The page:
Effect of repaglinide on cloned beta cell, cardiac and smooth muscle types of ATP-sensitive potassium channels.
Dabrowski M., Wahl P., Holmes WE., Ashcroft FM.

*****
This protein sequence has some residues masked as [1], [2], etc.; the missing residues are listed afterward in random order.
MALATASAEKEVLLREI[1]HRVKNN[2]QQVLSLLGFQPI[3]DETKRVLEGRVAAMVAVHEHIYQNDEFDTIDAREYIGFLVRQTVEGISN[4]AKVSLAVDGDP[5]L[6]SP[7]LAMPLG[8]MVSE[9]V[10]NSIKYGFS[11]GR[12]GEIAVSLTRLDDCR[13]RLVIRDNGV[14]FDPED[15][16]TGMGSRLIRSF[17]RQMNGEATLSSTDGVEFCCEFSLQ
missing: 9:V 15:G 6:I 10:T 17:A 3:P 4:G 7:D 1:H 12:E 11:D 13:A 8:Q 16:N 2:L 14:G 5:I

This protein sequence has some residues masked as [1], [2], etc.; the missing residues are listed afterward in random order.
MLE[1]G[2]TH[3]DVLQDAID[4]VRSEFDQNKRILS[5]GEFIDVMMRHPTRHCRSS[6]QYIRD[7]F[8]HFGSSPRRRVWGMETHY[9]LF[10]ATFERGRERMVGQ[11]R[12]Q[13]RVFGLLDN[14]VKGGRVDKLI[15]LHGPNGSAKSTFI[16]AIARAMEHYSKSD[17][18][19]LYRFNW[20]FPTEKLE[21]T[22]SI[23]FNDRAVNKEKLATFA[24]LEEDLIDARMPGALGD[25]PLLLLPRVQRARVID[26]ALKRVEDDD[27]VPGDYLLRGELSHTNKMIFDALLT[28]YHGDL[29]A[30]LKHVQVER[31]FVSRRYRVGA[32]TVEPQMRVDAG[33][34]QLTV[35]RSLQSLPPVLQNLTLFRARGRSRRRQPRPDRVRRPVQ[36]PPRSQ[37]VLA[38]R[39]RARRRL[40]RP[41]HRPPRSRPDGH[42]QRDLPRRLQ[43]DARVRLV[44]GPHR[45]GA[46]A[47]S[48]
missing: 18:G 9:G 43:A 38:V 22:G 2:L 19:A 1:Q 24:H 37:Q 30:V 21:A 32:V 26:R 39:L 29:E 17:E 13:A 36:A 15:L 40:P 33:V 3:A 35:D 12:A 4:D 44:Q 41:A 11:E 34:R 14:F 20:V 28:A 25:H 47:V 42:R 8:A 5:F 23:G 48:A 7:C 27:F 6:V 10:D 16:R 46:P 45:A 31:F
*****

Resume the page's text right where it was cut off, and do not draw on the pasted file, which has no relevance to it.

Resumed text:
AIMS/HYPOTHESIS: The carbamoylbenzoic acid derivative repaglinide is a potent short-acting insulin secretagogue that acts by closing ATP-sensitive potassium (KATP) channels in the plasma membrane of the pancreatic beta cell. In this paper we investigated. the specificity of repaglinide for three types of cloned (KATP) channel composed of the inwardly rectifying potassium channel Kir6.2 and either the sulphonylurea receptor SUR1, SUR2A or SUR2B, corresponding to the beta cell, cardiac and either smooth muscle types of KATP channel, respectively. METHODS: The action of the drug was studied by whole-cell current recordings of KATP channels expressed either in Xenopus oocytes or mammalian cells (HEK293). We also used inside-out macropatches excised from Xenopus oocytes for detailed analysis of repaglinide action. RESULTS: The drug blocked all three types of KATP channel with similar potency, by interacting with a low-affinity site on the pore-forming subunit of the channel (Kir6.2: half-maximal inhibition 230 micromol/l) and with a high-affinity site on the regulatory subunit, the sulphonylurea receptor (SUR: half-maximal inhibition 2-8 nmol/l). There was no difference in potency between channels containing SUR1, SUR2A or SUR2B. MgADP potentiated the inhibitory effect of repaglinide on Kir6.2/SUR1 and (to a lesser extent) Kir6.2/SUR2B, but not on Kir6.2/SUR2A. CONCLUSION/INTERPRETATION: Repaglinide interacts with a site common to all three types of sulphonylurea receptor leading to inhibition of the KATP channel. The fact that MgADP potentiated this effect in the case of the beta cell, but not cardiac, type of channel could help explain why the drug shows no adverse cardiovascular side-effects in vivo.